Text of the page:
MJ: How do you deal with friends and others in the Pittsburgh community who try and get information? After all, you’re a fantasy football goldmine.
RW: [Laughs] That is very common. I never share any information. There’s really no reason to risk it. I treat athletes just like any other patients. Most people are pretty understanding. I’ll often just try to reiterate what the media is saying. Even with my husband.
MJ: Were you an NFL fan growing up?
RW: Honestly, not really. When they offered me the job they wanted me to do the Steelers as part of the job. My husband is a big Steelers fan and grew up here. I did not. But the history of the Steelers is huge and I figured it was an awesome job. So I decided to read up on the history of the Steelers, as well as the rules and regulations of football. I knew enough but not in great detail.
MJ: Did you feel like you needed that extra education for the Steelers job?
RW: I really did. Just in talking to the players. And really, I did want to know the history of the Steelers. Also to understand the positions better and exactly what each position involves. That just helps me in talking to athletes. If they have a shoulder injury, can they do this or that? It helps me helps them.
MJ: What advice do you have for a young medical student who is reading this and wants to follow your career path?
RW: I get a lot of young women calling me and saying ‘oh, this is the coolest thing in the world.’ I think the most important thing is to work hard, do well in school and all that stuff. Connections are important. Just try to stay in contact with people that you meet. For young women especially, I think a lot of them think they need to use their looks to get in the door. They might dress inappropriately, even send their resume picture looking scantily clothed. That’s not what this is about. This is about not showing your looks.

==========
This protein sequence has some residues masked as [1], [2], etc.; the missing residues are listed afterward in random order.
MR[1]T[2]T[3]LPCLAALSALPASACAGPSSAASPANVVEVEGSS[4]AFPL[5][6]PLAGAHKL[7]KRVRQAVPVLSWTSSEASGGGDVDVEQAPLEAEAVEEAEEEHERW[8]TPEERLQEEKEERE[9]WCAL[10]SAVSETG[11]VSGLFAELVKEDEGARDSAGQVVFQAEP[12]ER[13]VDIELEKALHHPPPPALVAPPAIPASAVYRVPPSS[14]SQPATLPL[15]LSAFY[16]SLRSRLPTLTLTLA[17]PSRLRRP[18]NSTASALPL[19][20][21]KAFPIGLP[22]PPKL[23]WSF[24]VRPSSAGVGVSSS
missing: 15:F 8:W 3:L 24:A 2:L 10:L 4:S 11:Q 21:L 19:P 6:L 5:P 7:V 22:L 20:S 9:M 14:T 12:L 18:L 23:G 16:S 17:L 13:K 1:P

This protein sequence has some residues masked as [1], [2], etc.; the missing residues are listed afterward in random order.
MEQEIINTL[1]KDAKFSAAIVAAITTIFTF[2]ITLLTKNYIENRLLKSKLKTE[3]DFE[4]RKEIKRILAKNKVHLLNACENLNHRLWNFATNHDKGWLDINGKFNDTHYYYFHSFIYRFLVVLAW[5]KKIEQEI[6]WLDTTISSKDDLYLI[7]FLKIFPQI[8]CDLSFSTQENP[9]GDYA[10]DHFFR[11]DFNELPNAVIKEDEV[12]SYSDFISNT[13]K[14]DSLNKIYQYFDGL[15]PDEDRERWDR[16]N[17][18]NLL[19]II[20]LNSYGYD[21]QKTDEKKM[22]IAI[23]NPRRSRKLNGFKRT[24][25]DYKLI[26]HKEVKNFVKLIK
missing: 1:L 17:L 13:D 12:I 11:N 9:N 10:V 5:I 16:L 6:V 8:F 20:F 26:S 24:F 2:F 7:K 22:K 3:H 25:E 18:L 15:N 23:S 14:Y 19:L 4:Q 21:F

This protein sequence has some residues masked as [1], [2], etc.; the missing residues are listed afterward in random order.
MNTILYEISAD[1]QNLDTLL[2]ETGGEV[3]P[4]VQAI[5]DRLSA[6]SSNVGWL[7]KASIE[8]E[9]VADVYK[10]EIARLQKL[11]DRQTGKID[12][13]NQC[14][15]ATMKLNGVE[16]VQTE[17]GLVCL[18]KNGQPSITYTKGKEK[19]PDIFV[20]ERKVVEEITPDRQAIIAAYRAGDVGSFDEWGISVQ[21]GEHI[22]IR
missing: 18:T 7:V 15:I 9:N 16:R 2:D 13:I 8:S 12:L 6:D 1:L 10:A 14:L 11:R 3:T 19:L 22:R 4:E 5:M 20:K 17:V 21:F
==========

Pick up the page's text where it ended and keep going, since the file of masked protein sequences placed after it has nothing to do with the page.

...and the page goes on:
MJ: So women smart enough to be in medical school are sending in scantily clad pictures?
RW: Yeah, I guess it’s more likely to be from college students who might be looking for a summer internship. There are so many applicants for these positions and they’ll show them to me and there are pictures of women hanging out on the beach. It’s so common, I can’t even tell you. Why would these women do that? It’s really frustrating because the men who are applying are generally in a suit or some type of business look. For women out there serious about their careers, let me reiterate working hard and being reliable. And definitely stay in touch with the contacts you meet along the way.